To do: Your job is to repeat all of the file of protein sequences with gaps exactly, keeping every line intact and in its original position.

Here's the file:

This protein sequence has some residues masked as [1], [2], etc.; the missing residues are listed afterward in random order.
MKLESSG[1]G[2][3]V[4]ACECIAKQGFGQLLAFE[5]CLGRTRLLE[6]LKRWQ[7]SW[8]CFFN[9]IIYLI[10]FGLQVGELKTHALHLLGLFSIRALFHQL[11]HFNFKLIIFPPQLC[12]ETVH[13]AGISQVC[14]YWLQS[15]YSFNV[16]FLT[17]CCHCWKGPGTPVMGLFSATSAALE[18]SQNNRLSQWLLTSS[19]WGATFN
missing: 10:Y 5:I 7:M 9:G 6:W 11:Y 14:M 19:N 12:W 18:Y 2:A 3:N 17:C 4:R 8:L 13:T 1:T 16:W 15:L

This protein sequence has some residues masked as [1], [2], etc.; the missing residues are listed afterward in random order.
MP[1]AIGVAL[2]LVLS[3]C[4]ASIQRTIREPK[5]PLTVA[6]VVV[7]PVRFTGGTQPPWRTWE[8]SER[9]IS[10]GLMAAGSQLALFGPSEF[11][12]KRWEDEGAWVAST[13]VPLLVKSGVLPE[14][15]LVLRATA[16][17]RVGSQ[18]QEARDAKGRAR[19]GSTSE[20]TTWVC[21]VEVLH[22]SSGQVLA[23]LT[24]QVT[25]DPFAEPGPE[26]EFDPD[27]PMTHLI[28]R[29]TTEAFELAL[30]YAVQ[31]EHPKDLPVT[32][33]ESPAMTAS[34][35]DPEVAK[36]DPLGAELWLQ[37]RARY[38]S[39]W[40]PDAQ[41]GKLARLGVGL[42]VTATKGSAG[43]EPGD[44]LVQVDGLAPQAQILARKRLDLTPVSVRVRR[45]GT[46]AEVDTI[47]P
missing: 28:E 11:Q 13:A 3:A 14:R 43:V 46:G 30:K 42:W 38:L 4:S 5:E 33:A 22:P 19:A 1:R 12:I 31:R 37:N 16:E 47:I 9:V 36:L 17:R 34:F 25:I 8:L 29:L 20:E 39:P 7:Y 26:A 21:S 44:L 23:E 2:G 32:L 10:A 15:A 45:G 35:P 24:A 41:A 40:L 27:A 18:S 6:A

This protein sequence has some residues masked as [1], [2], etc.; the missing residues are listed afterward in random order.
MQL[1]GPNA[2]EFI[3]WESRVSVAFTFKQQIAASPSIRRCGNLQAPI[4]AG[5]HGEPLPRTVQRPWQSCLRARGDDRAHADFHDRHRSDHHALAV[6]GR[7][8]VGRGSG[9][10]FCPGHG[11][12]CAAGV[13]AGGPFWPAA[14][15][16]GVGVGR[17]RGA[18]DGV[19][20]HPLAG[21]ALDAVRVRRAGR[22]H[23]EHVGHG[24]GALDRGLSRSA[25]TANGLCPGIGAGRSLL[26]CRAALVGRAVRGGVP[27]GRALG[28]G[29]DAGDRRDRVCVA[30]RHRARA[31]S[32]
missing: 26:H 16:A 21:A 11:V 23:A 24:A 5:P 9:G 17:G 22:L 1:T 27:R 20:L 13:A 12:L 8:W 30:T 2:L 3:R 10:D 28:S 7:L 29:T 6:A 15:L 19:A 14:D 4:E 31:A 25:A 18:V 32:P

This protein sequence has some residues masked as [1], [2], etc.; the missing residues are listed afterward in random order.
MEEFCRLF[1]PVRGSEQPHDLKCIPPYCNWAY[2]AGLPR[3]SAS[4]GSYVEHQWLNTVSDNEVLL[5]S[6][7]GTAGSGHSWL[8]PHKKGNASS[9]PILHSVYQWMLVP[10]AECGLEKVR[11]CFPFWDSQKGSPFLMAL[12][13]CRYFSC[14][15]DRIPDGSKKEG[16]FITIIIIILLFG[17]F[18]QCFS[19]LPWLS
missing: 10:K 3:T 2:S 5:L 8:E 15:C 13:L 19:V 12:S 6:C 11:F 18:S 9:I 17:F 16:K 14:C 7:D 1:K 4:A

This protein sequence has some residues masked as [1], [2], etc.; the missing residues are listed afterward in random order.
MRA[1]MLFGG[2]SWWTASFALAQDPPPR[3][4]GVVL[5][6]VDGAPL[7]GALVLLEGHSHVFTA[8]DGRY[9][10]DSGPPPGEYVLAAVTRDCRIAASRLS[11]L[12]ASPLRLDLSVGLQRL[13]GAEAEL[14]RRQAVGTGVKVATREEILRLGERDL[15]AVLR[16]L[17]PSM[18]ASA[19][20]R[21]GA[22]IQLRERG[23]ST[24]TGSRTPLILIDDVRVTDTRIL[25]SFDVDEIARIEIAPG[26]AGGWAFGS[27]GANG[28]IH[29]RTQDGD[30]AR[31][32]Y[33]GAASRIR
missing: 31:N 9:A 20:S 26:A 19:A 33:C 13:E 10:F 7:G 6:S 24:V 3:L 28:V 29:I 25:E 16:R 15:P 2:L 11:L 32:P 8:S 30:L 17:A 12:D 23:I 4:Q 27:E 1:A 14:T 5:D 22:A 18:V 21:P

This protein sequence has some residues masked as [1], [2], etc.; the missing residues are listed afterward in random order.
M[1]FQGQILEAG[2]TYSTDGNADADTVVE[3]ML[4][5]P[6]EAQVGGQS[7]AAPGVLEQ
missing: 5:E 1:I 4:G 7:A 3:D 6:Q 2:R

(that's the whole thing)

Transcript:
This protein sequence has some residues masked as [1], [2], etc.; the missing residues are listed afterward in random order.
MKLESSG[1]G[2][3]V[4]ACECIAKQGFGQLLAFE[5]CLGRTRLLE[6]LKRWQ[7]SW[8]CFFN[9]IIYLI[10]FGLQVGELKTHALHLLGLFSIRALFHQL[11]HFNFKLIIFPPQLC[12]ETVH[13]AGISQVC[14]YWLQS[15]YSFNV[16]FLT[17]CCHCWKGPGTPVMGLFSATSAALE[18]SQNNRLSQWLLTSS[19]WGATFN
missing: 10:Y 5:I 7:M 9:G 6:W 11:Y 14:M 19:N 12:W 18:Y 2:A 3:N 17:C 4:R 8:L 13:T 1:T 16:W 15:L

This protein sequence has some residues masked as [1], [2], etc.; the missing residues are listed afterward in random order.
MP[1]AIGVAL[2]LVLS[3]C[4]ASIQRTIREPK[5]PLTVA[6]VVV[7]PVRFTGGTQPPWRTWE[8]SER[9]IS[10]GLMAAGSQLALFGPSEF[11][12]KRWEDEGAWVAST[13]VPLLVKSGVLPE[14][15]LVLRATA[16][17]RVGSQ[18]QEARDAKGRAR[19]GSTSE[20]TTWVC[21]VEVLH[22]SSGQVLA[23]LT[24]QVT[25]DPFAEPGPE[26]EFDPD[27]PMTHLI[28]R[29]TTEAFELAL[30]YAVQ[31]EHPKDLPVT[32][33]ESPAMTAS[34][35]DPEVAK[36]DPLGAELWLQ[37]RARY[38]S[39]W[40]PDAQ[41]GKLARLGVGL[42]VTATKGSAG[43]EPGD[44]LVQVDGLAPQAQILARKRLDLTPVSVRVRR[45]GT[46]AEVDTI[47]P
missing: 28:E 11:Q 13:A 3:A 14:R 43:V 46:G 30:K 42:W 38:L 4:S 5:E 33:A 22:P 19:A 1:R 12:I 31:R 37:N 16:E 47:I 9:V 36:L 17:R 34:F 25:I 8:L 29:L 20:E 39:P 7:Y 26:A 21:S 44:L 23:E 2:G 32:L 10:A 15:A 45:G 35:P 24:A 41:A 40:L 27:A 18:S 6:A

This protein sequence has some residues masked as [1], [2], etc.; the missing residues are listed afterward in random order.
MQL[1]GPNA[2]EFI[3]WESRVSVAFTFKQQIAASPSIRRCGNLQAPI[4]AG[5]HGEPLPRTVQRPWQSCLRARGDDRAHADFHDRHRSDHHALAV[6]GR[7][8]VGRGSG[9][10]FCPGHG[11][12]CAAGV[13]AGGPFWPAA[14][15][16]GVGVGR[17]RGA[18]DGV[19][20]HPLAG[21]ALDAVRVRRAGR[22]H[23]EHVGHG[24]GALDRGLSRSA[25]TANGLCPGIGAGRSLL[26]CRAALVGRAVRGGVP[27]GRALG[28]G[29]DAGDRRDRVCVA[30]RHRARA[31]S[32]
missing: 26:H 16:A 21:A 11:V 23:A 24:A 5:P 9:G 17:G 22:L 1:T 27:R 20:L 13:A 12:L 8:W 30:T 2:L 3:R 10:D 28:S 7:L 29:T 6:A 15:L 19:A 14:D 4:E 31:A 25:A 18:V 32:P

This protein sequence has some residues masked as [1], [2], etc.; the missing residues are listed afterward in random order.
MEEFCRLF[1]PVRGSEQPHDLKCIPPYCNWAY[2]AGLPR[3]SAS[4]GSYVEHQWLNTVSDNEVLL[5]S[6][7]GTAGSGHSWL[8]PHKKGNASS[9]PILHSVYQWMLVP[10]AECGLEKVR[11]CFPFWDSQKGSPFLMAL[12][13]CRYFSC[14][15]DRIPDGSKKEG[16]FITIIIIILLFG[17]F[18]QCFS[19]LPWLS
missing: 10:K 3:T 2:S 5:L 8:E 15:C 13:L 19:V 12:S 6:C 11:F 18:S 9:I 17:F 16:K 14:C 7:D 1:K 4:A

This protein sequence has some residues masked as [1], [2], etc.; the missing residues are listed afterward in random order.
MRA[1]MLFGG[2]SWWTASFALAQDPPPR[3][4]GVVL[5][6]VDGAPL[7]GALVLLEGHSHVFTA[8]DGRY[9][10]DSGPPPGEYVLAAVTRDCRIAASRLS[11]L[12]ASPLRLDLSVGLQRL[13]GAEAEL[14]RRQAVGTGVKVATREEILRLGERDL[15]AVLR[16]L[17]PSM[18]ASA[19][20]R[21]GA[22]IQLRERG[23]ST[24]TGSRTPLILIDDVRVTDTRIL[25]SFDVDEIARIEIAPG[26]AGGWAFGS[27]GANG[28]IH[29]RTQDGD[30]AR[31][32]Y[33]GAASRIR
missing: 31:N 9:A 20:S 26:A 19:A 33:C 13:E 10:F 7:G 6:S 24:V 3:L 28:V 29:I 25:E 16:R 15:P 2:L 11:L 32:P 8:S 30:L 17:A 12:D 23:I 4:Q 27:E 1:A 14:T 5:D 22:A 18:V 21:P

This protein sequence has some residues masked as [1], [2], etc.; the missing residues are listed afterward in random order.
M[1]FQGQILEAG[2]TYSTDGNADADTVVE[3]ML[4][5]P[6]EAQVGGQS[7]AAPGVLEQ
missing: 5:E 1:I 4:G 7:A 3:D 6:Q 2:R